Updated: Sep 22
When I gave up my 'normal' career a year ago to become an artist it wasn't all about taking it easy for a while, wandering the hills and painting as as a form of therapy. Sure, I needed a break but having made such a momentous decision (one that I never thought I'd be brave enough to make), I wanted to take full advantage of the once-in-a-lifetime opportunity that now lay before me.
I'd spoken to too many artists to think I'd ever become rich from my paintings alone. So, as a family we made a decision even before I quit that we'd embark on a grander venture. We'd open an art gallery, not only as an outlet for my own work but also that of other artists.
This, in turn, led to another decision. We liked the idea of a home-based gallery, a domestic setting that would create be a more familiar and intimate customer experience than your archetypal art gallery. It would also mean we didn't have to pay rent!
Lovely though it is, our 400 year old farmhouse simply doesn't cut the mustard. Apart from anything else, its in the middle of nowhere and no customer would ever find it.
We considered our options. We researched all corners of the UK and even explored a move overseas. Would Italy or France offer better value for money? Snowdonia, an hour or more away, seemed sensible, given that's currently the focus of my paintings. Then, last Autumn, we found the perfect place...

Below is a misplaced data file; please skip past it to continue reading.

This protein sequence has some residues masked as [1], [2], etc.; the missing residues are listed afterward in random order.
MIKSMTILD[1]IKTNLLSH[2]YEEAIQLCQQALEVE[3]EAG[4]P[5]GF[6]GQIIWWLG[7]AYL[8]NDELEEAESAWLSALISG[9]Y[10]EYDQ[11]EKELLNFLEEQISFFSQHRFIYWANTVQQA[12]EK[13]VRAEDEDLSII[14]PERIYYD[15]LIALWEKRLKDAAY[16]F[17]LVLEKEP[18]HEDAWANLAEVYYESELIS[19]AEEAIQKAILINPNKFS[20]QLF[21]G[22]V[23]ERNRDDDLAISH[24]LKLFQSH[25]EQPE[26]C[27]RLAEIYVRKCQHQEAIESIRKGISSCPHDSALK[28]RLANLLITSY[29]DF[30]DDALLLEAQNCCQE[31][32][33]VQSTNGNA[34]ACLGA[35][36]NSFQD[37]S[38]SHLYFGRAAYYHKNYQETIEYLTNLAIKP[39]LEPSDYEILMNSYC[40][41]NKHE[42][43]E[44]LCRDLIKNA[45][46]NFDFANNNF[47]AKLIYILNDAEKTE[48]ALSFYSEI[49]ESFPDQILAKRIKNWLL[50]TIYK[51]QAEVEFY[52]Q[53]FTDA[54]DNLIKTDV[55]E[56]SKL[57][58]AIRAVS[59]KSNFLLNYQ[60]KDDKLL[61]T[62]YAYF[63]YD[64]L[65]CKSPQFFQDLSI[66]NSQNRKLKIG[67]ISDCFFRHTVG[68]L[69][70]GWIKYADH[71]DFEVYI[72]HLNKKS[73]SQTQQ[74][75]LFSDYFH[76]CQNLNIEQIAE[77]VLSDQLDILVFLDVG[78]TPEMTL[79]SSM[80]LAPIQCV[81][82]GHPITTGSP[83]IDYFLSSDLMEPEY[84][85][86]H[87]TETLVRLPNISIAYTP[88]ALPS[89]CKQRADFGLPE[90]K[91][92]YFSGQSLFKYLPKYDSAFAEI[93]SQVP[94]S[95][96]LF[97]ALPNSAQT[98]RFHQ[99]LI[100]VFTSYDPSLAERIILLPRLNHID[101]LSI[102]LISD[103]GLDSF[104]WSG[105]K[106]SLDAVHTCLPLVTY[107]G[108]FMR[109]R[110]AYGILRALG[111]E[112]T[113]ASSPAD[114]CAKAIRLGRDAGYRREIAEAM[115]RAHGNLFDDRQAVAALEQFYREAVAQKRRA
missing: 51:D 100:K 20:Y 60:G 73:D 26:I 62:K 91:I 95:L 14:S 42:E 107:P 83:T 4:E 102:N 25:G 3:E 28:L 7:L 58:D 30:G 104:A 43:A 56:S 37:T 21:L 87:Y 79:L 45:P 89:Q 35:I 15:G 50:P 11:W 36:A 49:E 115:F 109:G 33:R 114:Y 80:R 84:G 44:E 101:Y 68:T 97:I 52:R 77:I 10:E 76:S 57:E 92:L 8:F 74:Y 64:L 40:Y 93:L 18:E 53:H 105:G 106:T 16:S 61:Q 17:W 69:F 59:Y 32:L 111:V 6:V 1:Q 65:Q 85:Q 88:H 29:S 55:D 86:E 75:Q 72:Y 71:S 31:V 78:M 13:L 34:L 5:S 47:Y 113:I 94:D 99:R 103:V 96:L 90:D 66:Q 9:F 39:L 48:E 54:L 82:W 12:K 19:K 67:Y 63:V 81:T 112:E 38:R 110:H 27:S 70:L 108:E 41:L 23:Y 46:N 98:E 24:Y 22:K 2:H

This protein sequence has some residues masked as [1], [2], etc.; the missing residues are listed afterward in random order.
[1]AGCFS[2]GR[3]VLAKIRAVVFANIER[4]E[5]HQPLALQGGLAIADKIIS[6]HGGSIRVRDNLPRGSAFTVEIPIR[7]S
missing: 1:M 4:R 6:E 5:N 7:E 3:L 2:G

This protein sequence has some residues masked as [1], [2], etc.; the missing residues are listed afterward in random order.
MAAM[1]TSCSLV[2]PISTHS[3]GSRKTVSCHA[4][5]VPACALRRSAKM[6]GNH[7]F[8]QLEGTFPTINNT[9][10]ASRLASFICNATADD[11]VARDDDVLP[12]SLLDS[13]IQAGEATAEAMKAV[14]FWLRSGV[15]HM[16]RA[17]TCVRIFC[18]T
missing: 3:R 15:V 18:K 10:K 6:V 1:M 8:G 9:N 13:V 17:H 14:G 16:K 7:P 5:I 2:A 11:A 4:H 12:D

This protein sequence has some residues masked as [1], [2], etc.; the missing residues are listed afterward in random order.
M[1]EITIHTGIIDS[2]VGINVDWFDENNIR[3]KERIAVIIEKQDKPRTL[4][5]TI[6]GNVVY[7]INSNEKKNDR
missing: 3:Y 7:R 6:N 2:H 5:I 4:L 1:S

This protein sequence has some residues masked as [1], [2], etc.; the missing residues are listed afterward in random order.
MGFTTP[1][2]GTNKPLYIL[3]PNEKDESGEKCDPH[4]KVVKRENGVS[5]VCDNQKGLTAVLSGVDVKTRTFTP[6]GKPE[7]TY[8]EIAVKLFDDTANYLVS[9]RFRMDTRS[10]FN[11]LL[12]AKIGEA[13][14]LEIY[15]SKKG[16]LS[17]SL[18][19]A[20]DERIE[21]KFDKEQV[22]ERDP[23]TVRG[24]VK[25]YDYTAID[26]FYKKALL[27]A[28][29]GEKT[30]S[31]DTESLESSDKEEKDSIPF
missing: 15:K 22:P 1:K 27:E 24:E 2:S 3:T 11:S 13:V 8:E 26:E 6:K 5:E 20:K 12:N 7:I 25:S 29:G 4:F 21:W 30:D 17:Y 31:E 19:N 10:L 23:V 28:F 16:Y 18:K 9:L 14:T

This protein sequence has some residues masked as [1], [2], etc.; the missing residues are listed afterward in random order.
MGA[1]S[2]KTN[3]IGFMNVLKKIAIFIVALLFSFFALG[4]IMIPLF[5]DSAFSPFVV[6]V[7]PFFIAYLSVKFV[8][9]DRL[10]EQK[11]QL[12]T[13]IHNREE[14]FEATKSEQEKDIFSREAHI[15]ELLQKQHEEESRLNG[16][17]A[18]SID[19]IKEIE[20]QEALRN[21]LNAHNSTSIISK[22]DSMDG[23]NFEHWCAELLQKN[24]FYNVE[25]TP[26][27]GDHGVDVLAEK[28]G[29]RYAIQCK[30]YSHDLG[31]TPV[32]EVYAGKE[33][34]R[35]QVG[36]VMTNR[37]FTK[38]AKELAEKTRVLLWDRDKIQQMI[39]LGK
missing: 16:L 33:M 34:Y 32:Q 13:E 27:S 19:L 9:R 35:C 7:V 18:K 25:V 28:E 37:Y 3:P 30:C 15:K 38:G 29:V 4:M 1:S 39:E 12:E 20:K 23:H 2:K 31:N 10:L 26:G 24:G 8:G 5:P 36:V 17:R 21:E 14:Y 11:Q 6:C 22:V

...four miles away in the small town of Caerwys, Flintshire. We can almost see it from where we are now.
Glasfryn Hall is a fine country house, just two minutes walk from the town square. We move there in May and the plan is to convert and extend outbuildings to create a permanent gallery space selling fine Welsh art and craft, while opening up the house for temporary special exhibitions throughout the year.
The business plan is written and the planning application goes in soon. And I've got a stockpile of work ready to go on the walls.
The 'only' thing that's really holding us back is that the capital we need is tied up in our lovely old farmhouse, which no-one seems to want to buy. Unfortunately, the permanent gallery space will be on hold until someone does, which is frustrating.
I'll be posting further updates as we progress, so if you want to find out when the doors of Oriel Glasfryn Gallery will be opening, keep checking back here. Or you can subscribe to my newsletter (below) or follow me on Facebook or Twitter.
Oh, and if you like old Flintshire farmhouses, I know a really nice one that's up for sale. Take a look here on Rightmove.